Four suggestions from students to students

What have students taught me? Over the last 40 years of teaching in elementary, secondary and college/university, I’ve learned a lot from students. I know, it’s supposed to work the other way – the students learn from me. But today I want to share some of the best advice I’ve ever heard from students.

Try something new. Many students tell me that one of the best things they ever did was try something that they had not done before. Often it was an activity at a middle/junior or high school, or at a college. It was something they might have thought about, but never done. Or it might have been something that they never considered, but a friend urged “join us…give this a try.”

Years later, some students have returned or written to say doing this had many benefits. Some started on a life-long hobby. Others report they found something that led to a career. Some tried something and decided, “It was not for me.” But almost everyone is glad they tried something different.

Tell a teacher when you really enjoyed a class, or you learned something interesting/important. Movies and music often make fun of teachers. TV, newspapers and other media feature lots of criticism (a new national poll found adults said they heard much more negative than positive about schools in the media). Some complaints are justified.

But almost everyone has had one, sometimes several great teachers. And even with an ok or “pretty good” teacher, there are some very good days.

I’m not talking a constant “kissing up” to the teacher. You know the difference. Please take the time, when something has gone well in class, to tell the teacher. It’s not just for her or him. You’ll feel better too.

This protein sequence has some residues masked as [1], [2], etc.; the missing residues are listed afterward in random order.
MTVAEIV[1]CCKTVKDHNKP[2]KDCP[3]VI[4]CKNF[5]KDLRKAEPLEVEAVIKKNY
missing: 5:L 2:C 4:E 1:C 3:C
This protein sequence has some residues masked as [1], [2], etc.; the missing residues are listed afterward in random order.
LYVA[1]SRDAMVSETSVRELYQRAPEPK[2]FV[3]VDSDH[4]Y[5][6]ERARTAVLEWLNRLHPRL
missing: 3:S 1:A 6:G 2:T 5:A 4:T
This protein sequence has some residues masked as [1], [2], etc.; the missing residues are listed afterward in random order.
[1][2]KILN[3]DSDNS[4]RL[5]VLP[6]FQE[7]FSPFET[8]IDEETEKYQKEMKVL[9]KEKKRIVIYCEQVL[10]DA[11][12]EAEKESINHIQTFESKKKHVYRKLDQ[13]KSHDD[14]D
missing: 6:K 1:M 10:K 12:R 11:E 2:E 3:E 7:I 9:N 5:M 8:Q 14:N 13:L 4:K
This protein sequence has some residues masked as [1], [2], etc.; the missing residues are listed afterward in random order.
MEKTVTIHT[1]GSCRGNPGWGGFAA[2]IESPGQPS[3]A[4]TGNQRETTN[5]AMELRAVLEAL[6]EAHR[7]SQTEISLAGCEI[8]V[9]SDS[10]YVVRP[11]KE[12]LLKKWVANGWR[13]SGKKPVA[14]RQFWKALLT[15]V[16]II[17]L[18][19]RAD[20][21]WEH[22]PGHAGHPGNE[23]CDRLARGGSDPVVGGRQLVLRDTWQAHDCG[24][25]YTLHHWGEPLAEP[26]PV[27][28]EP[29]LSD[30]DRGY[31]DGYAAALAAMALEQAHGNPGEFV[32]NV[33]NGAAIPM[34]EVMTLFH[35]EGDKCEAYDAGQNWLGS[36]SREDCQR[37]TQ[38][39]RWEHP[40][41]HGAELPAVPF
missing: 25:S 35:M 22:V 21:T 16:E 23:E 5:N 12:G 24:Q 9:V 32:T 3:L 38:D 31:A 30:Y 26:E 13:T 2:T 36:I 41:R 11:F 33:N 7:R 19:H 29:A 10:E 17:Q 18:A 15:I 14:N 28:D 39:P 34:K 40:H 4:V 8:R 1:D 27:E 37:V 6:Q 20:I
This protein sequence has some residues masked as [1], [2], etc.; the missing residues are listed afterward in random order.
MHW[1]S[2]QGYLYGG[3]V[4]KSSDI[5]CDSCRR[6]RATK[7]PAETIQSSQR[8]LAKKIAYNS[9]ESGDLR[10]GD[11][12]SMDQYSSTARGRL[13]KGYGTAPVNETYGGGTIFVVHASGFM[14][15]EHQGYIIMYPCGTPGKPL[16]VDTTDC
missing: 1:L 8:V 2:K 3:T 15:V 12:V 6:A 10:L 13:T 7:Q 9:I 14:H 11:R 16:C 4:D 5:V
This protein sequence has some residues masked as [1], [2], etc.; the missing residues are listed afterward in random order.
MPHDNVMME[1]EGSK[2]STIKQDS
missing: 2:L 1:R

Help someone. Doesn’t matter if you are in elementary, middle, high school or college. There are countless opportunities to get involved. Some students like reading with or to seniors. Some like to help with neighborhood cleanups. Some tutor others who are just learning English. The website What Kids Can Do has wonderful examples of a vast array of projects students of various ages have carried out. Please check out their website.

Stay positive. Check out the poem by Ella Wheeler Wilcox that starts, “Laugh and the world laughs with you.”  Do people know you as someone who’s generally happy and upbeat? Yes, everyone faces troubles, problems, and challenges. Some have much more than their share. But you will be happier, and accomplish more, if you have a smile and a kind word for others. I’m not saying ignore problems. But you can make a conscious decision about how you will respond. If you are known as a positive person, you’ll often receive more help and support from others when you need it – because you’ve given it to them.

I’d love to hear from you about this advice. Thanks and hope you have a very good year.